This study sought to assess patient satisfaction and quality of life (QoL) before and after treatment of pancreatic and periampullary cancer. Methods: We conducted a prospective multicenter study of patients treated for pancreatic and periampullary cancer. General patient satisfaction was measured using the EORTC satisfaction with care questionnaire (IN-PATSAT32) at baseline and 3 months after treatment initiation, with a 10-point change on the Likert scale considered clinically meaningful. QoL was measured using the EORTC Core Quality of Life Questionnaire (QLQ-C30). The influence of treatment (curative and palliative) on patient satisfaction and QoL was determined.
Results: Of 100 patients, 71 completed follow-up questionnaires. General satisfaction with care decreased from 74.3 before treatment to 61.9 after treatment (P<.001), whereas global QoL increased from 68.4 to 71.4 (P=.39). Clinically meaningful reductions were also observed for the reported interpersonal skills of doctors (from 73.4 to 63.3) and exchange of information within the care team (from 63.5 to 52.5). Satisfaction scores were lower for patients treated with curative intent than for those treated with palliative intent regarding interpersonal skills of doctors (P=.01), information provision by doctors (P=.004), information provision by nurses (P=.02), availability of nurses (P=.004), exchange of information within the care team (P=.01), and hospital access (P=.02). In multivariable analysis, clinicopathologic or QoL factors were not independently associated with general patient satisfaction.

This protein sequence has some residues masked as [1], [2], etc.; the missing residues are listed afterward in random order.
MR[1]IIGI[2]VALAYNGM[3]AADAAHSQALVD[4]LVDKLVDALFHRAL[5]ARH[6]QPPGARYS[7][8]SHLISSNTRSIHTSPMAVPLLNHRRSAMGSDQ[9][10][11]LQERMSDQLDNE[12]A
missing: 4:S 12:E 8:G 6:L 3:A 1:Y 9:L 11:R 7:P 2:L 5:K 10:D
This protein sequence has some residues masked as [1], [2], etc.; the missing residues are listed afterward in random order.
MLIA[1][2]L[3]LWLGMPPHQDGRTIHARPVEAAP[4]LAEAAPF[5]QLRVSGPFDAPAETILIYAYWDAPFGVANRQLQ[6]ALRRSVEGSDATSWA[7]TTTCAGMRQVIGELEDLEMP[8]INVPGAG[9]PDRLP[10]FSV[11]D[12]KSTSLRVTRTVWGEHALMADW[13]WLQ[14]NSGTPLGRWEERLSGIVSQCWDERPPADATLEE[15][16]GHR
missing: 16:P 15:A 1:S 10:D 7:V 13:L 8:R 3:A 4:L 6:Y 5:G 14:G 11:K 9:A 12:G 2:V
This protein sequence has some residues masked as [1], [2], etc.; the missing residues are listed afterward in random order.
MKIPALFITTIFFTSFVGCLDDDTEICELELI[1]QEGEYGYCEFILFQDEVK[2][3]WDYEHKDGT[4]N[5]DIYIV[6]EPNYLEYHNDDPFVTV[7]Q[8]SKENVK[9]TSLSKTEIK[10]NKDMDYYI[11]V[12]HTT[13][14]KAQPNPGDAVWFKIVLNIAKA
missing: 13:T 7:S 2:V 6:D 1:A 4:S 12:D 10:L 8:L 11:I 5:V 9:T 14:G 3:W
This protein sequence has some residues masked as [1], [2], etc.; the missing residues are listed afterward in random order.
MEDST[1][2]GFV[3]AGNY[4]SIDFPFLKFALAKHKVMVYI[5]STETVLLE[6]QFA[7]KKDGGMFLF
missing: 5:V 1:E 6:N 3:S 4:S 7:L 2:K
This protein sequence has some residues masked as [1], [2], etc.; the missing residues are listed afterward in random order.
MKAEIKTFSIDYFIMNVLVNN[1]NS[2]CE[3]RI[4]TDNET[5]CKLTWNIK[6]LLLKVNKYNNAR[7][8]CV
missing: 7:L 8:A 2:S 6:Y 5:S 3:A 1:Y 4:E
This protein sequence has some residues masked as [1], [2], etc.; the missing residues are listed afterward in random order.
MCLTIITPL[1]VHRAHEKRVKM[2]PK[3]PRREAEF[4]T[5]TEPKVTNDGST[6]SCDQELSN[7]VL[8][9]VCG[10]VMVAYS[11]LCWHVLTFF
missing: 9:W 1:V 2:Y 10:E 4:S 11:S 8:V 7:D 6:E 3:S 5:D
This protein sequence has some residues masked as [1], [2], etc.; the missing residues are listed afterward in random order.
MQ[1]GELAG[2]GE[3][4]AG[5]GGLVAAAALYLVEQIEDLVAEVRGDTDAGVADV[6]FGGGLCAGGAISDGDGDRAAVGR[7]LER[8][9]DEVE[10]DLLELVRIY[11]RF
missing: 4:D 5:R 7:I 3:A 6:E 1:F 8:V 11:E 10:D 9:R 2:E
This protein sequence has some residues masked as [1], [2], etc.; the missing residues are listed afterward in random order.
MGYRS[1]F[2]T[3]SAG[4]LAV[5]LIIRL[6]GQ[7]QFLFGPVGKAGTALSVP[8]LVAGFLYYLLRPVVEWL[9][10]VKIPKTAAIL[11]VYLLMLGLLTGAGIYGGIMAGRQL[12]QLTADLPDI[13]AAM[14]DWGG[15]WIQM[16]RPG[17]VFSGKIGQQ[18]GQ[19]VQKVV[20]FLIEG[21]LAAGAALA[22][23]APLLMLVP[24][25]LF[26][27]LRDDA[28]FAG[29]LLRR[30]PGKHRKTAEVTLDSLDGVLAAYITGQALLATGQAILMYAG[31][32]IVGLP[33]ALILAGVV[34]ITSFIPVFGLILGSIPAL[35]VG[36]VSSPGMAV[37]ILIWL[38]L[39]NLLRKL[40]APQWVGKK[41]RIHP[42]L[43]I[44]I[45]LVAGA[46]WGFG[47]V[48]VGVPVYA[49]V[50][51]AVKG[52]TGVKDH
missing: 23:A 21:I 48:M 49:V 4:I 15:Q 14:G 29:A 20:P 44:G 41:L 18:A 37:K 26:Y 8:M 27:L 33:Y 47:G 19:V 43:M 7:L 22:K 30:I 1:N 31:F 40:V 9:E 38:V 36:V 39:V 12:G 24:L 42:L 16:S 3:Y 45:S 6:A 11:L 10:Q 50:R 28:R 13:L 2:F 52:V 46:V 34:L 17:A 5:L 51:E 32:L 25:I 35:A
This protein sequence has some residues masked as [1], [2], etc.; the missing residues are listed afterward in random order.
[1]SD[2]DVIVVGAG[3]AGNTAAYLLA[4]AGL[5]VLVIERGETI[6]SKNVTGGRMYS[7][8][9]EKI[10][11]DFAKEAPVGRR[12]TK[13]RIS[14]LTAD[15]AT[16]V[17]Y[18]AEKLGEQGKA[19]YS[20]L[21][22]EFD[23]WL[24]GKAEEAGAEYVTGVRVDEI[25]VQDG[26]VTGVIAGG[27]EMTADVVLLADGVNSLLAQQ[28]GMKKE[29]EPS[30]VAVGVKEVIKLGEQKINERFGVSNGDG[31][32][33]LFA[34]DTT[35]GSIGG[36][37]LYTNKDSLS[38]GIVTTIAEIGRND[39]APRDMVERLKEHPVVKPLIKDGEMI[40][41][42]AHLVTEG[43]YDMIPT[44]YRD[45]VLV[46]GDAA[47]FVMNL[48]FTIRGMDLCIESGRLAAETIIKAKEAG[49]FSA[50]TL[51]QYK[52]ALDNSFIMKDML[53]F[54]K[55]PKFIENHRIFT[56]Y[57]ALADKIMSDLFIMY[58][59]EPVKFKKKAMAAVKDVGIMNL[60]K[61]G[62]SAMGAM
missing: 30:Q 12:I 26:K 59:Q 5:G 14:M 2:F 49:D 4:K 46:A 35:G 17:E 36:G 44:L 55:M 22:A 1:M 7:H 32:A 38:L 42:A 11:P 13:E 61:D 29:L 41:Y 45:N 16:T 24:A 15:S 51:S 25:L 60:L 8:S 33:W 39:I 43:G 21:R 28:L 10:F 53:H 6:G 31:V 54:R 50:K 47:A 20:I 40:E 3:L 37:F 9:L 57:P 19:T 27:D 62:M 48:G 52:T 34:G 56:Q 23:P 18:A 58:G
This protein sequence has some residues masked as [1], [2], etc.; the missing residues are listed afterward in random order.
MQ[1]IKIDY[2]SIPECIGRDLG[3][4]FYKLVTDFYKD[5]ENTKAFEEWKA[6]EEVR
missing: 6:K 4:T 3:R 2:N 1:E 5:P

Conclusions: Satisfaction with care, but not QoL, decreased after pancreatic cancer treatment. Improvements in communication and interpersonal skills are needed to maintain patient satisfaction after treatment.
|Journal||Journal of the National Comprehensive Cancer Network|
|Publication status||Published - 2020|